NASCAR’S Chase For The Cup might be coming to Medina County. And not just on television.
Make no mistake, Spencer Township’s Scott Glasgo doesn’t want a ticker-tape parade if Denny Hamlin wins this weekend.
In fact, the 41-year-old would rather stay in the background like he has all his years on the NASCAR circuit.
Glasgo is the logistics manager for Hamlin, the current points leader – by 15 over four-time defending champ Jimmie Johnson – as drivers head into the final race of the year at the Ford 400 in Homestead, Fla., on Sunday.
A win there and Hamlin takes home the Cup.
“It’s the jack-of-all trades job,” Glasgo said. “I basically drive the coach, clean for Denny, cook for him and handle his guests and family.
“I’m basically his personal assistant. They fly into every race and I make sure I have the bus cleaned, his laundry done, set up his rental car and grocery shop for him.”
The humble Glasgo is really selling himself short. If it wasn’t for the Black River graduate, who was on the road 330 days last year, Hamlin’s life might not run smoothly.
Glasgo is the one who drives the $2.5 million motor coach to the next race as soon as the preceding race is over.
He’s on the bus Sunday through Tuesday and in a hotel Wednesday through Saturday, but makes sure Hamlin is eating his signature tuna fish sandwich for lunch or is diving into Italian chicken, hamburger, spaghetti or crockpot lasagna when he’s in town for the next race.
“I’m burnt out and ready to come home,” Glasgo joked. “Racing wasn’t ever a big thing for me before. I’d seen dirt car racing and demolition derbies living in Spencer, but never anything more.”
A self-confessed homebody, Glasgo had never been anywhere much outside the state line and was looking for something to do where he could travel the United States.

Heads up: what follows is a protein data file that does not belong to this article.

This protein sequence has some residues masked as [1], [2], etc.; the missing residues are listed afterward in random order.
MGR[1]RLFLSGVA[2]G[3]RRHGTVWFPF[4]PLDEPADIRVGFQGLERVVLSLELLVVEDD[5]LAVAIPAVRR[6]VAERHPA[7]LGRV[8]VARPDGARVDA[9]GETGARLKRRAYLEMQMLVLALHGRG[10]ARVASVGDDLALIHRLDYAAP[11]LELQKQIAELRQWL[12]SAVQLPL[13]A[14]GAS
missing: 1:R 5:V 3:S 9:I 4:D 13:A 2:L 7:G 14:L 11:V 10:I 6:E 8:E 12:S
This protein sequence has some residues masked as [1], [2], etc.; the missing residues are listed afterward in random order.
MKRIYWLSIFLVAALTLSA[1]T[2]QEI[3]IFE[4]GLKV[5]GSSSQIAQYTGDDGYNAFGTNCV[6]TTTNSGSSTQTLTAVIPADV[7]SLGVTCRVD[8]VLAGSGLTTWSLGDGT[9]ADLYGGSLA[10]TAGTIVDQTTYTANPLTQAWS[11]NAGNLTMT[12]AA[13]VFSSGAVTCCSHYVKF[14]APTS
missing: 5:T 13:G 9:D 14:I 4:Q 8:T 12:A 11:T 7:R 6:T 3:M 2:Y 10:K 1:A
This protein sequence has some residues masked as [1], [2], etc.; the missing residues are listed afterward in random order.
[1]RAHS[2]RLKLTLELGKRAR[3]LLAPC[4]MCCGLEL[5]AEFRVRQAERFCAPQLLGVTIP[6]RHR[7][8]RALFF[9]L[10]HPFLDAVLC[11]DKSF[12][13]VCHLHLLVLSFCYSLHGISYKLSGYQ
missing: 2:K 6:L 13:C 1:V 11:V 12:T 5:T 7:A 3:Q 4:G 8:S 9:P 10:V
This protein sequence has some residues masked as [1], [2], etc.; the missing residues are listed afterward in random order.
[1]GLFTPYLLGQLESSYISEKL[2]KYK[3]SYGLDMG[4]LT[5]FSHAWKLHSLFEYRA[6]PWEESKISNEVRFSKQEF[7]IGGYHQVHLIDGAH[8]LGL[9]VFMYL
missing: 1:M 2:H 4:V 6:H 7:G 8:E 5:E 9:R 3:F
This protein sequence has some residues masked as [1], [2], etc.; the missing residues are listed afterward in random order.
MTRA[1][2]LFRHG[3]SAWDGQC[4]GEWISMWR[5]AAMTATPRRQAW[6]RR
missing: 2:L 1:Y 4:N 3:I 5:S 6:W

So when a friend turned him on to a possible career in racing, he took a peek.
“The reason I got into it was because being a small-town boy, I’d never been anywhere before,” Glasgo said. “I’d never been to Washington, D.C., or saw Las Vegas or anything like that. Now, I can see the U.S. and I do it on someone else’s dime.”
Hamlin it up
After a few stints with a couple of other drivers – most recently J.J. Yeley – Glasgo came to the Hamlin camp in 2008 with 11 races left.
It’s been a smooth transition ever since as Hamlin finished fifth overall last year and has won eight races – the most on the track – this season.
While race day can be intense, time spent with team Hamlin can be interesting.
“You have your highs and lows,” Glasgo said. “It’s unbelievable. I can’t even describe it. The only thing I can say that is close is when I played in the playoffs (for Black River’s football team in 1985).”
Days do come with some slapstick moments.
Hamlin, an avid video gamer, is very much into the Nintendo Wii system. So at the urging of the team, Glasgo decided to bowl.
“It can be a riot,” Glasgo said. “There are times when I’m always laughing. Denny likes to bowl, but I’m not a video gamer. I didn’t know you had to hold onto the remote. I threw it at the TV and everybody started busting up.”